The look of the river bank alongside Churchill Bridge – in the heart of Bath city centre – is rapidly changing.
Up is going more safety railings to try to prevent people falling into the water and down are coming lines of mature trees – some of which are more than 80 feet tall.
Both developments have to be welcomed. One will play a small but significant role in preventing more drowning tragedies, while the other – drastic though it is – will be a means to an end.
The trees have to come down so work can get underway on remodelling the river bank as part of a multi-million pound flood prevention scheme – shared by B&NES and the Environment Agency – that should provide additional protection for nearby commercial and residential property and allow a massive redevelopment of a river bank site in need of regeneration.
The re-shaping of the bank to allow for greater capacity during periods when the river is engorged with flood water and also allow planners to re-connect the people of Bath with their river.
There is an assortment of visual and written information that has sprung up on notice boards by Churchill Bridge and elsewhere explaining what is happening and why.
You can see how proposed tree-lined riverside terraces will provide a new amenity and route for walkers and cyclists.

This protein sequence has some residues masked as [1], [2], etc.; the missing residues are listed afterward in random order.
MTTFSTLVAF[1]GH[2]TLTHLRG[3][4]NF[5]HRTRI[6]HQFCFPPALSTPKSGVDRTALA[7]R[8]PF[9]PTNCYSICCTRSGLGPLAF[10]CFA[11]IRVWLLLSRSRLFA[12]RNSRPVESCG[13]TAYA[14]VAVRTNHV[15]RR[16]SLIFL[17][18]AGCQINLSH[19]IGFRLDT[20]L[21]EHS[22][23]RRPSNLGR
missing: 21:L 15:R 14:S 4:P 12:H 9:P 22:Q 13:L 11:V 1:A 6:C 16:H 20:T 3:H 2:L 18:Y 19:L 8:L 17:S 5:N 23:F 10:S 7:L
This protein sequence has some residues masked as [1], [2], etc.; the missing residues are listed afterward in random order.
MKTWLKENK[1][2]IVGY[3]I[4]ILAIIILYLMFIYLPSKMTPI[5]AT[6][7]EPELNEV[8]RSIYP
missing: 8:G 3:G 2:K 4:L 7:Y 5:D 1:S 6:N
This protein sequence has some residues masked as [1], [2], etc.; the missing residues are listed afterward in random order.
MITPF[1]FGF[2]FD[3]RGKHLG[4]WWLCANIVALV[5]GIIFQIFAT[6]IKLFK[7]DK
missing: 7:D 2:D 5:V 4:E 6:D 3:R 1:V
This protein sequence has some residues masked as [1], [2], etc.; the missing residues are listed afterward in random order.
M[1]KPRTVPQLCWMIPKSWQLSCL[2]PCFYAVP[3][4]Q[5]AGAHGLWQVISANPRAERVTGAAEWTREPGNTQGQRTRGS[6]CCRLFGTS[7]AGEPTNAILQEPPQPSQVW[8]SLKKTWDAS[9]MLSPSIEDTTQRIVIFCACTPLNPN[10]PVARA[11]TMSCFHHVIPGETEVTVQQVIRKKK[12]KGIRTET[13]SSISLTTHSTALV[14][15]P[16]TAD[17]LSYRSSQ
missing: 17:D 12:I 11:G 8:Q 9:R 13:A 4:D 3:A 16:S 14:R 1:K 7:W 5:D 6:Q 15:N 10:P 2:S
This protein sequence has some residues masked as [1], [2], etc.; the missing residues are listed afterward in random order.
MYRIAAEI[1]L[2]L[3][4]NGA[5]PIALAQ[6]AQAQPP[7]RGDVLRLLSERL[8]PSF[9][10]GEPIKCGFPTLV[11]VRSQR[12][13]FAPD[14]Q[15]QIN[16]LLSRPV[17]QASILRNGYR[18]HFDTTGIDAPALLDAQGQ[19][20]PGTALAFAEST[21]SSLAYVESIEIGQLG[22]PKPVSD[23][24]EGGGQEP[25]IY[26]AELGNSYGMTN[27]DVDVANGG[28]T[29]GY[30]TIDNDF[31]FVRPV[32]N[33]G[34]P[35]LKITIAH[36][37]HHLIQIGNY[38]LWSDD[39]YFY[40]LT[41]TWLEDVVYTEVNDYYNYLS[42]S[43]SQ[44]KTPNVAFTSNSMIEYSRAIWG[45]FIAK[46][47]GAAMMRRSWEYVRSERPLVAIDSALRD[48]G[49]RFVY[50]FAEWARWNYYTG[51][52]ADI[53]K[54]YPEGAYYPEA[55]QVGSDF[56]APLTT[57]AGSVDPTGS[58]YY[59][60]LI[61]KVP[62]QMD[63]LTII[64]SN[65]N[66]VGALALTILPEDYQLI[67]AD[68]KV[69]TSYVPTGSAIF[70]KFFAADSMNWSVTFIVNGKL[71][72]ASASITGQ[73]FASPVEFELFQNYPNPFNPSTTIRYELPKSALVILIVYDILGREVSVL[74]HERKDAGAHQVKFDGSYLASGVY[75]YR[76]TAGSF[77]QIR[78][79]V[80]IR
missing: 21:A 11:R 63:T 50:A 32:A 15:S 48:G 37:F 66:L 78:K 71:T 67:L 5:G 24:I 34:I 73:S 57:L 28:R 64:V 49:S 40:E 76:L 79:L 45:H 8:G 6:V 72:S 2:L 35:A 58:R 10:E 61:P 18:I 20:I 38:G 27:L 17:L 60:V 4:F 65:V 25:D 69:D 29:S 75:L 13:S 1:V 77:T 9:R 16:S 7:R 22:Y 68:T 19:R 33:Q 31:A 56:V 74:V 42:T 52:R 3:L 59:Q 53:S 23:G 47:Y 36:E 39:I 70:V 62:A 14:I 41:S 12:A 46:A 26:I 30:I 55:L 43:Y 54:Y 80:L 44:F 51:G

Its hoped wildlife will benefit from the plantings which should provide a corridor through the heart of Bath.
The new development is known as the Bath Quay Waterside Project.
There is going to be a great deal of disruption while building work gets underway but also the prospect of something new and exciting to come.
I watched in amazement this morning as a tree surgeon swung from his harness at least sixty to sixty-five feet above my head.
Above his was a swinging crane jib and a cable he was attaching to a giant branch of the poplar he was dismembering.
Once he has cut through – further down the branch – the whole section is then swung out and lowered to the ground.
I hate to see any tree come down but can appreciate the work would be impossible to do without clearing the site first. Time will tell.
A more recent picture showing the now bare riverbank area where the trees once stood. This whole bank will be re-shaped and eventually replanted.